Blood-brain barrier breakdown and associated vascular hyperpermeability leads to vasogenic edema in traumatic brain injury (TBI). Tight junctions maintain blood-brain barrier integrity; their disruption in TBI holds significant promise for diagnosis and treatment. A controlled cortical impactor was used for TBI in mouse studies. Blood was collected 1 h after injury and sent for antibody microarray analysis. Twenty human subjects with radiographic evidence of TBI were enrolled and blood collected within 48 h of admission. Control subjects were individuals with nontrauma diagnoses. The subjects were matched by age and gender. Enzyme-linked immunosorbent assays were performed on each TBI and control sample for tight junction–associated proteins (TJPs), inflammatory markers, and S100β. Plasma was used to conduct in vitro monolayer permeability studies with human brain endothelial cells. S100β and the TJP occludin were significantly elevated in TBI plasma in both the murine and human studies. Monolayer permeability studies showed increased hyperpermeability in TBI groups. Plasma from TBI subjects increases microvascular hyperpermeability in vitro. TJPs in the blood may be a potential biomarker for TBI.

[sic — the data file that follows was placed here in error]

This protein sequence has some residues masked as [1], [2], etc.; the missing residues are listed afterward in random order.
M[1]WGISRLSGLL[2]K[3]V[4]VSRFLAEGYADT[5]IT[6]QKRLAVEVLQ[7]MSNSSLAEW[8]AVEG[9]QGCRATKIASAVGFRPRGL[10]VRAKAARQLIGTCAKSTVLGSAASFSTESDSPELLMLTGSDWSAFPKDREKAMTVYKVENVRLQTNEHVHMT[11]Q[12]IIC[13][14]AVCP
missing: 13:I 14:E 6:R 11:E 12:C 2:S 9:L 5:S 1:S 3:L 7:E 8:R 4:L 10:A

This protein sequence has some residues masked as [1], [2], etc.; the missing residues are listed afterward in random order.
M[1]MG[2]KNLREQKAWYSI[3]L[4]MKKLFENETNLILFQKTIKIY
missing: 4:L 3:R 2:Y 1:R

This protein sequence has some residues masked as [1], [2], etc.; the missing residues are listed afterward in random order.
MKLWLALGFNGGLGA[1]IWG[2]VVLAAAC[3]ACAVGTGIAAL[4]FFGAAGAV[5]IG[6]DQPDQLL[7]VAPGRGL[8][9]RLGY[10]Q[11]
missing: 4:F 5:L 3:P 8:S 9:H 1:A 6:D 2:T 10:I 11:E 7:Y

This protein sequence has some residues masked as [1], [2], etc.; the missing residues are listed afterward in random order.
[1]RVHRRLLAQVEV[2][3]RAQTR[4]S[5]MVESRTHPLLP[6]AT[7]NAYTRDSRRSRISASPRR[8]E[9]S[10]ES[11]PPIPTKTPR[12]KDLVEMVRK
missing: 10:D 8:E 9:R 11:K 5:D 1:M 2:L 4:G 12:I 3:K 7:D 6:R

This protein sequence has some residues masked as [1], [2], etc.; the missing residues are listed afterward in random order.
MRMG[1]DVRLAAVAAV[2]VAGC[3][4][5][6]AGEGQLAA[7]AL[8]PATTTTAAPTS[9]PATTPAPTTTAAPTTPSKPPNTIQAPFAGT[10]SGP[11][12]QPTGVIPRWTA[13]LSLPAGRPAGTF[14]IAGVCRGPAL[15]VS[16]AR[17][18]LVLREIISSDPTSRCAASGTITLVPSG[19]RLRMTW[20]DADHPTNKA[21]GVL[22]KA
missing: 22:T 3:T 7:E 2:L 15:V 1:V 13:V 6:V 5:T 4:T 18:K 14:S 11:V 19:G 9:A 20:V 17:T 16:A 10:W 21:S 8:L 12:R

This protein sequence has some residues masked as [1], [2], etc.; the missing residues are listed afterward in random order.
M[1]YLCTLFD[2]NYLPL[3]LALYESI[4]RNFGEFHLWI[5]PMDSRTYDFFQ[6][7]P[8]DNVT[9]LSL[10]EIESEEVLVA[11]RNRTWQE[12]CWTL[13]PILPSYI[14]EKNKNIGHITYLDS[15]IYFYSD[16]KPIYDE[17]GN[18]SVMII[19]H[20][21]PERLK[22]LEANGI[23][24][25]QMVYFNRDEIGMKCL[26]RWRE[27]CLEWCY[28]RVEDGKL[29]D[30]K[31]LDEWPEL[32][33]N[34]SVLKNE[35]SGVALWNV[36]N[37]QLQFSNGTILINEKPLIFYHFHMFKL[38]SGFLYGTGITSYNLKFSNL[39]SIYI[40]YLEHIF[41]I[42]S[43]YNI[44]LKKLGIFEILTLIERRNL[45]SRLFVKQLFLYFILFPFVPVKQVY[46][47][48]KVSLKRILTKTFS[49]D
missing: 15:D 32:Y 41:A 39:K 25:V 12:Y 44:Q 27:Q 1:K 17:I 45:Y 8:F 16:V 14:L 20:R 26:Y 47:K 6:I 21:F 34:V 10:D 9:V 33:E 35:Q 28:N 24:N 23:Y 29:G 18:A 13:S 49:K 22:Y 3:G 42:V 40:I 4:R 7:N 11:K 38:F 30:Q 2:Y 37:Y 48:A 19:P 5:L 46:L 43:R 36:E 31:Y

- blood-brain barrier
- microvascular hyperpermeability
- tight junction proteins
- traumatic brain injury
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